Friday, February 3, 2012


DELETE FROM [table name] without using a WHERE clause and TRUNCATE TABLE [table name]  will have the same effect on the database, all the rows will be deleted from your table (assuming that the deletion of those rows does not violate any constraints). So which one should you use? The answer lies in the differences between those two statements:
  • DELETE statement removes rows one at a time and records an entry in the transaction log for each deleted row. TRUNCATE TABLE removes the data by de-allocating the data pages used to store the table's data, and only the page de-allocations are recorded in the transaction log. 
  • TRUNCATE resets the counter used by an identity for new rows to the seed for the column, whereas DELETE does not reset the counter.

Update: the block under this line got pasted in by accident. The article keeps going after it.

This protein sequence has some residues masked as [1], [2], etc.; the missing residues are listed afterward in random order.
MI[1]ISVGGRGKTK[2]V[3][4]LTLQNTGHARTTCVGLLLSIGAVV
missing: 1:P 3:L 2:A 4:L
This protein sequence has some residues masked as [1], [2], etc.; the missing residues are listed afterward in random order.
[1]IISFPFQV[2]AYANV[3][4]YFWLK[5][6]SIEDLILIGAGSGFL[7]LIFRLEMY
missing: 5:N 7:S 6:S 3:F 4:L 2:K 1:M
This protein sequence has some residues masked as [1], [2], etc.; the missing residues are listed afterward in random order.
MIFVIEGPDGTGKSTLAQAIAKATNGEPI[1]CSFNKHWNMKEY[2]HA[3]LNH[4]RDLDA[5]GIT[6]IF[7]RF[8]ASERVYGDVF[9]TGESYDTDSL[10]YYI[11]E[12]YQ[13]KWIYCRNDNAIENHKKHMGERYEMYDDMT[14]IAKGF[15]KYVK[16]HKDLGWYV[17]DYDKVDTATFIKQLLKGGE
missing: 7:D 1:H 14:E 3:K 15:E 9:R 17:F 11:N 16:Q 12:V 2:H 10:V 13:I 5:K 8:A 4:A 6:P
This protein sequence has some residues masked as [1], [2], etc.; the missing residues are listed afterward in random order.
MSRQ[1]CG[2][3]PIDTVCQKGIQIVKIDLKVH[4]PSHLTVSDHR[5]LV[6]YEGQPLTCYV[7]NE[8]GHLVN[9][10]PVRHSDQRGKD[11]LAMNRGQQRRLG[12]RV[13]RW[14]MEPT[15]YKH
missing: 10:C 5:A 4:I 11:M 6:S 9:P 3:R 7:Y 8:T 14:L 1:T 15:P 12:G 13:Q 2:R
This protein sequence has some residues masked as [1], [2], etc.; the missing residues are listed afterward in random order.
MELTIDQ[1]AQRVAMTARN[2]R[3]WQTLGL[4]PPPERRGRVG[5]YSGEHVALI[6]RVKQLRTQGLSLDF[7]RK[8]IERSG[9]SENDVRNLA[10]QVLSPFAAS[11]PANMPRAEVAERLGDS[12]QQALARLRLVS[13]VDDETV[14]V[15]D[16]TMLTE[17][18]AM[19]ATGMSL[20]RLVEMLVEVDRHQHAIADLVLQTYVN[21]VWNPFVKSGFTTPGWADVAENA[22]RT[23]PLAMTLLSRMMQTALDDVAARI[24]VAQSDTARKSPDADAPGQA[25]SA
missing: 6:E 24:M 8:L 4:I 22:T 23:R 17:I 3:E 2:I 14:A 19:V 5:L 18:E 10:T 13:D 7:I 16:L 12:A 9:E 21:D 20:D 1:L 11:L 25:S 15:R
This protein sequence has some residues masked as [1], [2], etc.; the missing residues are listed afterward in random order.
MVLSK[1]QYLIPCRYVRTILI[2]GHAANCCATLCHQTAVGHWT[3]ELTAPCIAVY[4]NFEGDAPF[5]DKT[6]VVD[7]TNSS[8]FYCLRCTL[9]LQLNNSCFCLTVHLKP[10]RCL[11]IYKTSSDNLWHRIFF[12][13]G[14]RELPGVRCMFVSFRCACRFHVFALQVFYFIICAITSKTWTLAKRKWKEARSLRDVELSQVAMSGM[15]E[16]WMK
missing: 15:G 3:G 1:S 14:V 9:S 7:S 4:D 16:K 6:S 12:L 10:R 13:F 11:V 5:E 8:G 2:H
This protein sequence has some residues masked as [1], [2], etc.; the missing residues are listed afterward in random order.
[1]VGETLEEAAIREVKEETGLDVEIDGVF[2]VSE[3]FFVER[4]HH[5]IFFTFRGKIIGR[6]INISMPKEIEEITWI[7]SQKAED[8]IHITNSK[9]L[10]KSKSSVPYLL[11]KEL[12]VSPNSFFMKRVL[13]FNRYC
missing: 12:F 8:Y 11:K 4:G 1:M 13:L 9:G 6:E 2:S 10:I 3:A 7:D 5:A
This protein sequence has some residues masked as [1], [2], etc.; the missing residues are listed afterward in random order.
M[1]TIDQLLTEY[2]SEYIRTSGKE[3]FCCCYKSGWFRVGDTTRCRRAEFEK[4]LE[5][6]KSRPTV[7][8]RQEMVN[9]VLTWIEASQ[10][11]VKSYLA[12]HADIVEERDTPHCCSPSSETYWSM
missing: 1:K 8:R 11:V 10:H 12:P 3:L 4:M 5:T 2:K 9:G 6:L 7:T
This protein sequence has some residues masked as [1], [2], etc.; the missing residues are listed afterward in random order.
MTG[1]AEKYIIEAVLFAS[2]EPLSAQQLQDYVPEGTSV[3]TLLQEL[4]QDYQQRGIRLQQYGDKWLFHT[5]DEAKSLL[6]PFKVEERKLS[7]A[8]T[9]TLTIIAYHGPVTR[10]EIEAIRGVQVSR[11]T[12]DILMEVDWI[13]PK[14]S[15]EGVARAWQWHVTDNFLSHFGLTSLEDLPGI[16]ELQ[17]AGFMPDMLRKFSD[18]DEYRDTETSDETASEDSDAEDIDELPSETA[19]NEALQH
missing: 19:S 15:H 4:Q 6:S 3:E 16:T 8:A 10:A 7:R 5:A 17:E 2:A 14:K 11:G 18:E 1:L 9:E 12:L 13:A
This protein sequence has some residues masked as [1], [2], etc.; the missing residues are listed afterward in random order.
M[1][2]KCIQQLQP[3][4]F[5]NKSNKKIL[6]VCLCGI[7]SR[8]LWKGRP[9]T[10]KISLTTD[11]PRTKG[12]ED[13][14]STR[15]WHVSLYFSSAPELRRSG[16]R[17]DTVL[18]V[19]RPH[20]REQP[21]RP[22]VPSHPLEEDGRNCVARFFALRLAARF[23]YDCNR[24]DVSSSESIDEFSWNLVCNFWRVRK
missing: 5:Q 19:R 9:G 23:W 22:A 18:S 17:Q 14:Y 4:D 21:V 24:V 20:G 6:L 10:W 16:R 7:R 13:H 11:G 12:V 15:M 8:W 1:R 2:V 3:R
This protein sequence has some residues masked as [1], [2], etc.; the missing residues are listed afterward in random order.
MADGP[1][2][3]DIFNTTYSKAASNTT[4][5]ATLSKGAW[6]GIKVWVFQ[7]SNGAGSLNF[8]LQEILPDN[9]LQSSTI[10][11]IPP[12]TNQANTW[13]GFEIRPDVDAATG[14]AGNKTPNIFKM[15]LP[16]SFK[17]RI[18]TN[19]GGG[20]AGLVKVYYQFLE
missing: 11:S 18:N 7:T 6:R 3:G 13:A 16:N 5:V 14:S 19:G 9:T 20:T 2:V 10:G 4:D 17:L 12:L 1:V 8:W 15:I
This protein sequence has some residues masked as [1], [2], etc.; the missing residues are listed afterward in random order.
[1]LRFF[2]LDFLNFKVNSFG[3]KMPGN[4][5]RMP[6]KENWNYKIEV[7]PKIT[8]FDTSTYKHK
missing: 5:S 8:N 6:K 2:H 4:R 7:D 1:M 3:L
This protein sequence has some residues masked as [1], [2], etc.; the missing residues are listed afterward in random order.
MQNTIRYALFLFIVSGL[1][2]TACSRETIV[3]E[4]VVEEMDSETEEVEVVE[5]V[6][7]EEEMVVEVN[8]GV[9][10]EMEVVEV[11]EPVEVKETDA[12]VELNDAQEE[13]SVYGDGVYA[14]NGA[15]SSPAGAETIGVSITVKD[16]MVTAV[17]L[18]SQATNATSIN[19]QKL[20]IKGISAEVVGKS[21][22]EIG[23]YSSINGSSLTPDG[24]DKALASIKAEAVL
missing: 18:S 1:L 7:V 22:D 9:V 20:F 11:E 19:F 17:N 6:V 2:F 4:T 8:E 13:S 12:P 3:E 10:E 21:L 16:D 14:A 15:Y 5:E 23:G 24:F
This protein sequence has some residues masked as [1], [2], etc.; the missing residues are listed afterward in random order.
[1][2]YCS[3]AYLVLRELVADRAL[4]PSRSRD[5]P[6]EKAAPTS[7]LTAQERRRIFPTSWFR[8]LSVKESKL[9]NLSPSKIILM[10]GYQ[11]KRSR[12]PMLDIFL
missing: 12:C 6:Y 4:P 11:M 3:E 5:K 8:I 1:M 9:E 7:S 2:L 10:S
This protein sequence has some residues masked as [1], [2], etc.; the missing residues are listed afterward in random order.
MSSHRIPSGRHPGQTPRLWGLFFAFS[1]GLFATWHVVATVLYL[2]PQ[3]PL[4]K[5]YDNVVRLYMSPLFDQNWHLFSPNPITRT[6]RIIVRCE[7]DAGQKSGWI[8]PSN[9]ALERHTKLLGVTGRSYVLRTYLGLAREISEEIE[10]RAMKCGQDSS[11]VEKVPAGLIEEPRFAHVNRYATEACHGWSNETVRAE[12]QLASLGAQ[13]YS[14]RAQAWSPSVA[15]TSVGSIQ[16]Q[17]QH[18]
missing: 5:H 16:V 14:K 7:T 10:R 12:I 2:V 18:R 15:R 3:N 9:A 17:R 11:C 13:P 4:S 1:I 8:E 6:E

• TRUNCATE TABLE cannot be used on a table referenced by a FOREIGN KEY constraint even if no violation of the constraint would occur, in fact a TRUNCATE on a table referenced by a FOREIGN KEY would fail even if the table is empty. The DELETE on the other side will succeed if deleting the rows does not violate the constraint.
  • TRUNCATE does not activate the triggers whereas a DELETE will activate the trigger for every row that is deleted.
  • TRUNCATE TABLE may not be used on tables participating in an indexed view.
Truncate table is a lot faster and it consumes significantly less resources than the Delete from table statement but you have to choose the right statement based on the particular requirements you have not simply based on which one runs faster.

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